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Acadia Montana Treatment Center in Butte

Workers put up a chain link fence inside Acadia Montana Treatment Center, 55 Basin Creek Road in Butte. The facility was building a second fence to deter escape attempts. The troubled residential psychiatric treatment facility for children that has operated in Butte under several different names and owners over the past 31 years, announced Tuesday it will close.

Acadia Montana, the troubled residential psychiatric treatment facility for children that has operated in Butte under several different names and owners over the past 31 years, announced Tuesday it will close.

It was not immediately clear how many jobs would be lost, though Butte-Silver Bow Chief Executive Dave Palmer said the number could be more than 100.

Palmer called the closure "a devastating blow" to Butte's economy. He said Acadia Montana informed county officials of the impending closure Monday night.

“It’s not just bad for Butte, it’s bad all the way around. It’s over 100 good paying jobs that are going away,” Palmer said. “Somedays you wish you could get ahead. You bring in a place that brings 10 jobs or 15 jobs, and then you lose 100. It’s like one step forward and two steps back.”  

Late Tuesday afternoon, Acadia issued the following statement:

"After careful consideration, Acadia Montana has elected to cease operations at its residential treatment facility in Butte. We will work collaboratively with state agencies, patients and their families to provide seamless discharges and safe transitions to appropriate behavioral treatment programs and levels of care. All patients will be discharged by July 31, 2019. Throughout this transition, the safety and well-being of our patients will remain our top priority.

"Our primary goal is to minimize any interruptions to the continuity of care and to ensure that our patients’ needs are met. Acadia Montana will continue to keep staff and resources in place to maintain quality of services, preserve operational integrity of the facility and comply with all regulations until all residents have been appropriately discharged and the transition has been completed.

"We are proud that over the past 13 years, Acadia Montana has had the privilege of providing care to children and adolescents and assisting their  families amidst challenging times by providing quality treatment programs, compassionate care and hope.

"Our work of caring for patients with sometimes difficult and complex mental health issues has taught us the importance of collaboration. We greatly appreciate the efforts of our many local and state partners who have helped us make a difference and transform countless lives."

The home, which accepted patients from several Western states and Native American tribes, was rocked by revelations in April that a 9-year-old patient was injected with chemicals to restrain her and was also frequently placed in locked seclusion. Oregon authorities pulled the girl from Acadia's care.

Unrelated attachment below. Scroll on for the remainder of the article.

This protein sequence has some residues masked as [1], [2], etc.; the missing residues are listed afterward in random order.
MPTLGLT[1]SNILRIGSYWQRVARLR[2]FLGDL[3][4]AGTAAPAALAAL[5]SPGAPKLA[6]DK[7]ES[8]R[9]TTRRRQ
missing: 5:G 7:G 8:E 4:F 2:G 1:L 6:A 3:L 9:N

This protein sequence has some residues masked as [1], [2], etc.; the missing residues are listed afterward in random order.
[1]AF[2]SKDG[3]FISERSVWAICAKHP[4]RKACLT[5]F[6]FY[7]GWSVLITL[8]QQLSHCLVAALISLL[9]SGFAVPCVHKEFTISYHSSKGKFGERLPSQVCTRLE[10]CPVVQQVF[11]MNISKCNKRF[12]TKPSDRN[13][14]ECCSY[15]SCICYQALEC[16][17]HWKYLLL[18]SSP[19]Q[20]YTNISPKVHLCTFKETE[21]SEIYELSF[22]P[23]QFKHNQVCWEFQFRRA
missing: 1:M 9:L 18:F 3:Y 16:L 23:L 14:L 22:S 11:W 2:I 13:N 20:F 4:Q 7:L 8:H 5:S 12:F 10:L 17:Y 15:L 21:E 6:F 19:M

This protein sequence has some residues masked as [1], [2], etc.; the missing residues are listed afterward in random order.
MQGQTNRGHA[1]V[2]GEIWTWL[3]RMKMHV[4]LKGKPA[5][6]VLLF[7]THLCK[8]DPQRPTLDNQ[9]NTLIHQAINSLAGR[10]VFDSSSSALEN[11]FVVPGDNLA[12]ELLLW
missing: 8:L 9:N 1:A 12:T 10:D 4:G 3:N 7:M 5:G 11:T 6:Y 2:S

The 108-bed facility treats children from ages 5 to 18.

In an April report by The Montana Standard, "Kids in Crisis, Care in Question," employees said chemical restraint of children at the facility was commonplace.

The Montana Department of Public Health and Human Services recently completed a lengthy audit and inspection at the facility, and other such reviews were recently done by the Montana Board of Visitors and Alaska state officials. Results of those audits were not immediately known.

DPHHS Director Sheila Hogan said the agency "is working closely with Acadia Montana to minimize interruptions to services received by youth at this facility. In order to ensure a successful transition, we are actively working to inform, engage, and support our network of children’s mental health providers.”

At various times in its history, the facility was alternately scolded by regulators as a place where chemical restraint and locked seclusion happened much too frequently, and praised as an institution that had dramatically improved. 

Carter Anderson, who is currently in charge of DPHHS' Quality Assurance Division, which regulates Acadia, was formerly the institution's CEO.

DPPHS spokesperson Jon Ebelt said that the results of the agency's recent survey of Acadia would be posted online "at a later date," but added, "It was Acadia's decision to close." 

A telephone message was left with Craig Fitch, attorney for the Montana Board of Visitors.

It was also not immediately clear whether Acadia Montana would continue to have a presence of any kind in Butte. The institution, in addition to residential treatment, runs other outreach programs for troubled youth, and it is not known whether that will continue.

The Montana Standard's April report included the information that, based on reviews of public records and interviews with former employees of the facility, the use of chemical restraints on children has been going on for years.

In a Sept. 29, 2016 letter, a DPHHS inspector faulted Acadia for being unable "to maintain a safe environment, which is evidenced by the number of emergency safety interventions" including physical and chemical restraints, "that occur."

The DPHHS inspector noted that in August of that year alone there had been more than 500 incidents when children were medicated to manage behavior.

But by March 2017, the facility was being praised in various reports for dramatically reducing the number of seclusions and emergency medications.

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Reporter Mike Smith contributed to this story.

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